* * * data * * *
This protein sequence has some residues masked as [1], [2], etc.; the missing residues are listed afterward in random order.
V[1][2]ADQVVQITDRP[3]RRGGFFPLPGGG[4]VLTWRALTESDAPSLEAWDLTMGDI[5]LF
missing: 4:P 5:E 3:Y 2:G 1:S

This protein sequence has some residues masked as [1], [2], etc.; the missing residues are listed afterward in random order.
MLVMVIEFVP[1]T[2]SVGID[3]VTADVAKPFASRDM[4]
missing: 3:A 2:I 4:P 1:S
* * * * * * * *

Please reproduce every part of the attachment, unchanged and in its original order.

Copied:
This protein sequence has some residues masked as [1], [2], etc.; the missing residues are listed afterward in random order.
V[1][2]ADQVVQITDRP[3]RRGGFFPLPGGG[4]VLTWRALTESDAPSLEAWDLTMGDI[5]LF
missing: 4:P 5:E 3:Y 2:G 1:S

This protein sequence has some residues masked as [1], [2], etc.; the missing residues are listed afterward in random order.
MLVMVIEFVP[1]T[2]SVGID[3]VTADVAKPFASRDM[4]
missing: 3:A 2:I 4:P 1:S